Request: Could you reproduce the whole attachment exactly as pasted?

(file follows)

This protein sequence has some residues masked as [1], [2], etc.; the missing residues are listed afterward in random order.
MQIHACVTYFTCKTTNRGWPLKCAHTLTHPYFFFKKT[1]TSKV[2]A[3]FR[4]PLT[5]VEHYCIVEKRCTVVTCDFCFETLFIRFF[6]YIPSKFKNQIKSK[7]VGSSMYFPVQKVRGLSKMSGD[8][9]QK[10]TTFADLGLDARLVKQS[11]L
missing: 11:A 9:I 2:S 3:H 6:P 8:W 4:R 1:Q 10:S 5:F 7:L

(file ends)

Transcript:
This protein sequence has some residues masked as [1], [2], etc.; the missing residues are listed afterward in random order.
MQIHACVTYFTCKTTNRGWPLKCAHTLTHPYFFFKKT[1]TSKV[2]A[3]FR[4]PLT[5]VEHYCIVEKRCTVVTCDFCFETLFIRFF[6]YIPSKFKNQIKSK[7]VGSSMYFPVQKVRGLSKMSGD[8][9]QK[10]TTFADLGLDARLVKQS[11]L
missing: 11:A 9:I 2:S 3:H 6:P 8:W 4:R 1:Q 10:S 5:F 7:L